The Republican-controlled United States Congress took initial steps this week to repeal the Affordable Care Act (ACA), the federal health care legislation enacted in 2010, colloquially, “Obamacare.” Thomas Kaplan & Rober Pear, House Joins Senate in Approving Groundwork to Revoke Health Care Law, N.Y. Times (Jan. 13, 2017). Unfortunately, pro-repeal legislators have failed to publically announce an ACA replacement plan. As noted commentators and several recently-published studies make clear, repealing the ACA’s coverage provisions would work a significant detrimental impact on many West Virginians.
More than 200,000 West Virginians have gained healthcare insurance coverage under various provisions of the ACA since the law’s enactment. According to West Virginia Medicaid, 178,394 individuals have gained coverage under the ACA’s Medicaid expansion program, which amounts to a 61% percent increase in coverage since the State expanded Medicaid in 2013. Another 33,236 West Virginians have become insured by purchasing subsidized healthcare plans on the ACA exchange. It has been widely acknowledged that West Virginia has experienced one of the most dramatic decreases in its uninsured population as a result of the ACA. West Virginia’s uninsured rate plummeted from 14% in 2013 to just 6% in 2015. The Urban Institute projects that even a partial repeal in the ACA will result in a 208% increase in West Virginia’s uninsured.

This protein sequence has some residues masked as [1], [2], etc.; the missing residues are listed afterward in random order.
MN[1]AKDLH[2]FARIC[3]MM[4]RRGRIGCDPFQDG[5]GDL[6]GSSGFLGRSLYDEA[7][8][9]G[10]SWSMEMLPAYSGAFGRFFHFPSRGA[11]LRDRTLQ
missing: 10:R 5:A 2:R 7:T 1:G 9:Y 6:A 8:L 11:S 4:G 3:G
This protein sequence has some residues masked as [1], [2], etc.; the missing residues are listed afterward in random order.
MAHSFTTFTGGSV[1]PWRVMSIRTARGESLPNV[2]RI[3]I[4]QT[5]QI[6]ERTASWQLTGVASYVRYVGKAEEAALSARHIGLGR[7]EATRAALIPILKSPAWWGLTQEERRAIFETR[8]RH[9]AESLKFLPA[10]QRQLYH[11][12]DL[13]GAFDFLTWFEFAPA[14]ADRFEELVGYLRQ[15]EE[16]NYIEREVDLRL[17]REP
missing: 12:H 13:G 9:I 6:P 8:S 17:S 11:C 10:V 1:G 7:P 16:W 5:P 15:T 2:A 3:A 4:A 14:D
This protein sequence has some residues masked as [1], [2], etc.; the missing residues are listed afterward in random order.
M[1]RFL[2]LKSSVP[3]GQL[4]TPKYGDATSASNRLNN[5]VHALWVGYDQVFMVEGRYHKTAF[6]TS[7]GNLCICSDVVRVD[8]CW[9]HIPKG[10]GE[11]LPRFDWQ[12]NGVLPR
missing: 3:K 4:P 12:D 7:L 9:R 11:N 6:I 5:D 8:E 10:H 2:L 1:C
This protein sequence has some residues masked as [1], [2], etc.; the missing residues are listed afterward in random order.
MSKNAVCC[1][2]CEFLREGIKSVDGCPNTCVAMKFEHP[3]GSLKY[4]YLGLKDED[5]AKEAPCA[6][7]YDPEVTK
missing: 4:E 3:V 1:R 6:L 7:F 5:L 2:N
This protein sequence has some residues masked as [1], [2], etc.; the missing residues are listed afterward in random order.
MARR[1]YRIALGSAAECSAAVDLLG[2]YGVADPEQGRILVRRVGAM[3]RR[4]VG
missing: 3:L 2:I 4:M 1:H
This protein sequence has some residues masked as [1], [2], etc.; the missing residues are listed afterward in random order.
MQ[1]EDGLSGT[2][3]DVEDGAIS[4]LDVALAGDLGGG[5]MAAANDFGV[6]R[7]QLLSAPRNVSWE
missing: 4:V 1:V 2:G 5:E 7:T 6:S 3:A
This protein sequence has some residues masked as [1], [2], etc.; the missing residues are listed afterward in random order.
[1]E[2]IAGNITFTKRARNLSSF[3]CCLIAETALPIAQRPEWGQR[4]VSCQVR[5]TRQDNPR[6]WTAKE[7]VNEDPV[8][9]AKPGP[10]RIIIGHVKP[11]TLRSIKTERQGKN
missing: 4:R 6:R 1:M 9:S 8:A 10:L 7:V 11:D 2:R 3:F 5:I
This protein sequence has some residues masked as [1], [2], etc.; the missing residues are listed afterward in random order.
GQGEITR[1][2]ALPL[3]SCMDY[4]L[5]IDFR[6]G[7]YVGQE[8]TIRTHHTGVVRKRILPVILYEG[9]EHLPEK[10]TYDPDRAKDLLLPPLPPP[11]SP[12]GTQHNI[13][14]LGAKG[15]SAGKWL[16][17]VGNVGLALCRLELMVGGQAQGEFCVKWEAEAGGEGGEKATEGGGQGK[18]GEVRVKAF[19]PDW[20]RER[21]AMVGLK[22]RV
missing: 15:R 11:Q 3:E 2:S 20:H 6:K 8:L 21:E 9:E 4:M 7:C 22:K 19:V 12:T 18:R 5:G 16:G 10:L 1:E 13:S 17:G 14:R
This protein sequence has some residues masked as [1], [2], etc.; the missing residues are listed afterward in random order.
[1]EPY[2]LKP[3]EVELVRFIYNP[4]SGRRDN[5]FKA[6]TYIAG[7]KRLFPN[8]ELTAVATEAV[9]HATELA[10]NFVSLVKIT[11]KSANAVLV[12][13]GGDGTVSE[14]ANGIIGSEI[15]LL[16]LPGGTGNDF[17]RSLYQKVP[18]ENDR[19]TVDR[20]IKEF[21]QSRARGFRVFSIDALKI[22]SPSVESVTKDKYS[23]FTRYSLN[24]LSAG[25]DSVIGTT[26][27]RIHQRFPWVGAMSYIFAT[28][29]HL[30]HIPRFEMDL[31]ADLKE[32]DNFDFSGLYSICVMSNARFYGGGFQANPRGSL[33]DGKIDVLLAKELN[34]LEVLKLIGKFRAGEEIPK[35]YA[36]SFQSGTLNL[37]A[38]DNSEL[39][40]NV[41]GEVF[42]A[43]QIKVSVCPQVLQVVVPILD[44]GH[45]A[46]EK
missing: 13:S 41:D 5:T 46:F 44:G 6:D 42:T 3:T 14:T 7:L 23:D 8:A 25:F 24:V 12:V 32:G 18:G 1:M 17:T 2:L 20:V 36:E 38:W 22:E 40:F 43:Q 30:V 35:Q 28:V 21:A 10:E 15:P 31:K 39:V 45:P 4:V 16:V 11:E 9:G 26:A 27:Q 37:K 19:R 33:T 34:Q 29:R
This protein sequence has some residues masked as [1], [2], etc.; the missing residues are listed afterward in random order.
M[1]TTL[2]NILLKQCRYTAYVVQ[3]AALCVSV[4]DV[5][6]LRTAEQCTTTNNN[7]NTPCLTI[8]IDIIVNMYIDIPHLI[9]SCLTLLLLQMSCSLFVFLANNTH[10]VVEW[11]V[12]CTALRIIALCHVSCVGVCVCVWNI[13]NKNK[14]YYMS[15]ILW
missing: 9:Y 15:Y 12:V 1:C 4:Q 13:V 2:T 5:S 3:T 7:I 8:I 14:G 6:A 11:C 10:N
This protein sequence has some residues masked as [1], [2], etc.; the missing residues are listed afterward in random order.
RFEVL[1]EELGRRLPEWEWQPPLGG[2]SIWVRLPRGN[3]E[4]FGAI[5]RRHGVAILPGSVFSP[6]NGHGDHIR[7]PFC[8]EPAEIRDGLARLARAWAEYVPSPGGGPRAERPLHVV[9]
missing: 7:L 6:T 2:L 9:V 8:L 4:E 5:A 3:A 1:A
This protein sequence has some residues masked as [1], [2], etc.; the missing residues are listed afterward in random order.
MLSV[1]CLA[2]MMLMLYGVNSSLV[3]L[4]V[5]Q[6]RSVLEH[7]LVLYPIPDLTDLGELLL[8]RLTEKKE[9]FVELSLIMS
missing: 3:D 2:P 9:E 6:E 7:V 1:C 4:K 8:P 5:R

An ACA repeal also would mean the widespread elimination of perhaps the most effective arsenal in West Virginia’s on-going fight against its opioid epidemic: mental health and substance abuse treatment. See, e.g., Natalie Schreyer, Expert Says ACA Repeal Would Hurt WV Medicaid Recipients, Charleston Gazette-Mail (Jan. 7, 2017); Wendy Holdren, ACA Repeal Could be Detrimental to Fight Against Opioid Epidemic in WV, The Register-Herald (Jan. 12, 2017). West Virginia suffers the highest opioid overdose death rate in the United States. As The Register-Herald explained this week, “nearly 205,000 [West Virginians] who suffer from both [substance abuse disorder and mental illness] are at risk of losing coverage.” As Senator Joe Manchin aptly acknowledged, “[w]ith our state leading the nation in drug overdose deaths, West Virginians cannot afford to have this critical funding ripped from them with a replacement ready.”
Unfortunately, the West Virginia potential parade of horribles associated with an ACA repeal does not end there. For example, a repeal of the law would make it much more difficult for coal miners—and their families—to receive black lung benefits. This is because the ACA both relaxed the eligibility requirements for black lung benefits and extended those benefits to surviving widows/widowers. West Virginia children will also be at risk because the State stands to lose more than 12 billion federal dollars in Medicaid and the Children’s Health Insurance Program (CHIP) funding. Moreover, the ACA has saved West Virginia millions of dollars in uncompensated care costs. According to the federal Department of Health and Human Services, “[i]nstead of spending $70 million on uncompensated care, which increases costs for everyone, West Virginia is getting $840 million in federal support to provide low-income adults with much needed coverage.” Worse yet, the Commonwealth Fund estimates that an ACA repeal will cost West Virginia $16 billion in business output, $9.1 billion in gross state product, $348.5 million in tax revenue, and 16,000 jobs by 2019.